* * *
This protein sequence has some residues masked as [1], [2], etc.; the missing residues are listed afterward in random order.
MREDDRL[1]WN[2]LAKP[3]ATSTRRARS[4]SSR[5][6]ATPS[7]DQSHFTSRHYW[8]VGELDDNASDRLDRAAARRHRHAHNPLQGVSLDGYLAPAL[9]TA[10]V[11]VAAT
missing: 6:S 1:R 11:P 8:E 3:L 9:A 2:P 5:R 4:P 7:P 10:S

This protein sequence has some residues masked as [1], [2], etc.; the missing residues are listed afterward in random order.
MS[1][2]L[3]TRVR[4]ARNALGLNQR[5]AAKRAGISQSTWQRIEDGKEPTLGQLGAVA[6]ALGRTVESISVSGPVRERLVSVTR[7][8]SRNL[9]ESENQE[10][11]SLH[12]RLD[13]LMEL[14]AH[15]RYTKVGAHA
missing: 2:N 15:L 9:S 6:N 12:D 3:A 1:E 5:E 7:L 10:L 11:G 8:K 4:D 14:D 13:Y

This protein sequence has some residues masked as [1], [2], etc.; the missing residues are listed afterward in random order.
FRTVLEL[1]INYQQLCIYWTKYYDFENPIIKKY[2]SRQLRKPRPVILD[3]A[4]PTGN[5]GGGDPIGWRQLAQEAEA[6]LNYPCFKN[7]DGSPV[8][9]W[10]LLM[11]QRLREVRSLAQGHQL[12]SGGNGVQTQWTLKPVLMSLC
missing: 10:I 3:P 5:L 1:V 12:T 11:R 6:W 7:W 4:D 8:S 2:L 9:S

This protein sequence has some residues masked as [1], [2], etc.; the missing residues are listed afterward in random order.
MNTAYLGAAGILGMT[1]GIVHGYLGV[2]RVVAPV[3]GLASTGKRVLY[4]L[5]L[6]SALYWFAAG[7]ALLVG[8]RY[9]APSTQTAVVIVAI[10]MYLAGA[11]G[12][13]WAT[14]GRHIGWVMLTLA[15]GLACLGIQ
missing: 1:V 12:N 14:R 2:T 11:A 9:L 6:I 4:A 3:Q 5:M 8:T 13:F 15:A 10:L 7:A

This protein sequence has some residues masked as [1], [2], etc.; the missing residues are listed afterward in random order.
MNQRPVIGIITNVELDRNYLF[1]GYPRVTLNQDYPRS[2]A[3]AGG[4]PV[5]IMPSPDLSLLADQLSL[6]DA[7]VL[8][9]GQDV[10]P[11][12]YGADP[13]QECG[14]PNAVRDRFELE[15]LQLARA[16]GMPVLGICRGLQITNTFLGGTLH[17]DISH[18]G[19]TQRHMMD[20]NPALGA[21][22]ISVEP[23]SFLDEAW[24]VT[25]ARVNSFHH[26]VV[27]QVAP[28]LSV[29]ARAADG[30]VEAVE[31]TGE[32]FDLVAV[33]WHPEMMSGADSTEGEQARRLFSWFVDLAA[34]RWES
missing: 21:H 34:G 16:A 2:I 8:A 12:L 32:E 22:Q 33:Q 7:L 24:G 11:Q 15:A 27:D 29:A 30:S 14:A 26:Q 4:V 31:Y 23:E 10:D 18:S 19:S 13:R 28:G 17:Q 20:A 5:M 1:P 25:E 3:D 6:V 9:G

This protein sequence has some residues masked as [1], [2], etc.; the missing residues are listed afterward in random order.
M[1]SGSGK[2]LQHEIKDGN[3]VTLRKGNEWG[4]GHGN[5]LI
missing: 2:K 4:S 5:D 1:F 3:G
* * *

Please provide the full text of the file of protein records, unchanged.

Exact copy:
This protein sequence has some residues masked as [1], [2], etc.; the missing residues are listed afterward in random order.
MREDDRL[1]WN[2]LAKP[3]ATSTRRARS[4]SSR[5][6]ATPS[7]DQSHFTSRHYW[8]VGELDDNASDRLDRAAARRHRHAHNPLQGVSLDGYLAPAL[9]TA[10]V[11]VAAT
missing: 6:S 1:R 11:P 8:E 3:L 9:A 2:P 5:R 4:P 7:P 10:S

This protein sequence has some residues masked as [1], [2], etc.; the missing residues are listed afterward in random order.
MS[1][2]L[3]TRVR[4]ARNALGLNQR[5]AAKRAGISQSTWQRIEDGKEPTLGQLGAVA[6]ALGRTVESISVSGPVRERLVSVTR[7][8]SRNL[9]ESENQE[10][11]SLH[12]RLD[13]LMEL[14]AH[15]RYTKVGAHA
missing: 2:N 15:L 9:S 6:N 12:D 3:A 1:E 5:E 7:L 10:L 11:G 8:K 4:D 14:D 13:Y

This protein sequence has some residues masked as [1], [2], etc.; the missing residues are listed afterward in random order.
FRTVLEL[1]INYQQLCIYWTKYYDFENPIIKKY[2]SRQLRKPRPVILD[3]A[4]PTGN[5]GGGDPIGWRQLAQEAEA[6]LNYPCFKN[7]DGSPV[8][9]W[10]LLM[11]QRLREVRSLAQGHQL[12]SGGNGVQTQWTLKPVLMSLC
missing: 10:I 3:P 5:L 1:V 12:T 11:R 6:W 7:W 4:D 8:S 2:L 9:S

This protein sequence has some residues masked as [1], [2], etc.; the missing residues are listed afterward in random order.
MNTAYLGAAGILGMT[1]GIVHGYLGV[2]RVVAPV[3]GLASTGKRVLY[4]L[5]L[6]SALYWFAAG[7]ALLVG[8]RY[9]APSTQTAVVIVAI[10]MYLAGA[11]G[12][13]WAT[14]GRHIGWVMLTLA[15]GLACLGIQ
missing: 1:V 12:N 14:R 2:T 11:A 9:L 6:I 4:A 3:Q 5:M 8:T 13:F 15:A 10:L 7:A

This protein sequence has some residues masked as [1], [2], etc.; the missing residues are listed afterward in random order.
MNQRPVIGIITNVELDRNYLF[1]GYPRVTLNQDYPRS[2]A[3]AGG[4]PV[5]IMPSPDLSLLADQLSL[6]DA[7]VL[8][9]GQDV[10]P[11][12]YGADP[13]QECG[14]PNAVRDRFELE[15]LQLARA[16]GMPVLGICRGLQITNTFLGGTLH[17]DISH[18]G[19]TQRHMMD[20]NPALGA[21][22]ISVEP[23]SFLDEAW[24]VT[25]ARVNSFHH[26]VV[27]QVAP[28]LSV[29]ARAADG[30]VEAVE[31]TGE[32]FDLVAV[33]WHPEMMSGADSTEGEQARRLFSWFVDLAA[34]RWES
missing: 21:H 34:G 16:A 2:I 8:A 12:L 32:E 22:Q 33:Q 7:L 24:G 11:Q 15:A 27:D 29:A 30:S 14:A 26:Q 4:V 31:Y 23:E 10:D 18:S 19:S 13:R 28:G 17:Q 20:A 5:M 1:P 25:E 3:D 6:V 9:G

This protein sequence has some residues masked as [1], [2], etc.; the missing residues are listed afterward in random order.
M[1]SGSGK[2]LQHEIKDGN[3]VTLRKGNEWG[4]GHGN[5]LI
missing: 2:K 4:S 5:D 1:F 3:G